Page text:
Allen Parks and Recreation
Students did multiple jobs around the park such as raking the fallen leaves, picking up trash in the stream, wiping the tables, and cleaning up the park in general. By the time the students had finished, there was an abundant amount of time left, so they spent the remainder of their time exploring the woods, playing in the stream, and picking up trash on the way. Some students such as Aidan Meek felt that the experience was something to learn from and enjoyable. “We went to Allen Parks and Recreation and we went to clean up trash that any people have left out. We cleaned up probably one trash bag full of trash. After that, we went on a bunch of trails and hung out and made new friends. Out of some of the trash we found, we actually made a fishing rod that was pretty cool,” said Meek
Becky’s Horse Rescue
Students who went to Becky’s had multiple tasks to achieve before they could begin to interact with the horses. Becky’s Horse Rescue is a place where they rescue animals who have been abused or even stripped for meat. First off they split us into two groups, one group was to muck the fields of horse poop for manure, and the second group was to help clean up the trash in the field and gather corn for the pigs. “I had lots of fun playing with the animals and feeding them, all in all I just had a lot of fun helping out the community.” Said Gavin Chaisson. Every single animal at Becky’s horse farm was a rescue, which means that many of them were rescued from bad owners, people who hurt them for no reason and even slaughter houses that stripped the animals for meat.
Students who went to the Heard museum helped cut down saplings and mulched the whole front part of the Heard museum. When students cut down saplings, they got big garden shears and this spray to use. Students cut down as low as they could on the sapling, and the student’s partner used the spray to spray the roots so the sapling wouldn’t grow again. That was during the morning time. After lunch, all students went to the front of the Heard museum and got truckloads of mulch. Students worked together by wheel-burrowing and raking of the new mulch that came in.
North Texas Bank
Students went to the North Texas Food Bank to do multiple items on their agenda. Make meals, sort them, put them in boxes, and ship them to families all across north Texas who can’t afford a meal. They made a total of 4,437, meals that day. That means that 1,479 families got fed a meal that day. Students were to get a bag and put various snacks and meals in it. They then passed it on to the people to put the meals in the boxes. This place runs on volunteers. Without them, this place doesn’t run at all. That’s why this place respects and is dependent on volunteers. Because volunteers in the area are thankful for what they have and realise how lucky they are, they go help those people in need and can’t get a meal every day. The food bank gives a meaning/purpose in Texas. Many lives have been saved because of it. The foundation goes all throughout North Texas. Most lives throughout North Texas have been saved because of it. We don’t know where we would be without it.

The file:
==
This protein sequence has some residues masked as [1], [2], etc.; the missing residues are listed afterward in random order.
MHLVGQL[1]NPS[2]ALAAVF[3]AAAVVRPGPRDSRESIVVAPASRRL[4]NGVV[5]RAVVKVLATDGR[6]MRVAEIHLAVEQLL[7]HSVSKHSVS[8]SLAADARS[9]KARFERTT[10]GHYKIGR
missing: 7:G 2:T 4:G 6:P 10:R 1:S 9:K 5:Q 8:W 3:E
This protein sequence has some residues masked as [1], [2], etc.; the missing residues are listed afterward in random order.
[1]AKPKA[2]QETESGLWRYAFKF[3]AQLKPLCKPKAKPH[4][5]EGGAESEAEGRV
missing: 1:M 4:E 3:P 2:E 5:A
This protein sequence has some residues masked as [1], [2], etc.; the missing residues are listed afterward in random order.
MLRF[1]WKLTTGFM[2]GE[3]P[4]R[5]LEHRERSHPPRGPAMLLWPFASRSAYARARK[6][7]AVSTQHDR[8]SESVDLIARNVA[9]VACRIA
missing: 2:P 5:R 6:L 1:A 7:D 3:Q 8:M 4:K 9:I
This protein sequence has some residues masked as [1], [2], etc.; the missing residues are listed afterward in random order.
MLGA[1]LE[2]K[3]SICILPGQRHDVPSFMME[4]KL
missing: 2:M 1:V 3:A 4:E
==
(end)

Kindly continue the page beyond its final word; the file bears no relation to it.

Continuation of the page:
Students who went to Operation Kindness animal shelter were able to interact with dogs and cats, bathe puppies, wash cat trees, and make dog and cat toys for the animals at the shelter. When students got to Operation Kindness they were greeted by wagging tails and purring cats. Then they got filled in on information like how the shelter has been running for 41 years and how they have adopted more than 90,000 animals in that 41 years. After that, students went and made dog and cat toys out of socks, toilet paper rolls, kong’s, peanut butter, and catnip. During that time groups of two people went and washed a puppy. After animal toys were done students went and washed cat tree’s. Then some students went to the cat room and some went to go interact with the newly washed puppies. This included holding the puppies as well as lots of cuddling. Finally, after a long day, students ate lunch and said goodbye to their furry friends then headed back to school.
Service Learning has been a Lovejoy tradition since the school opened in 2006 and every year the students help many organizations.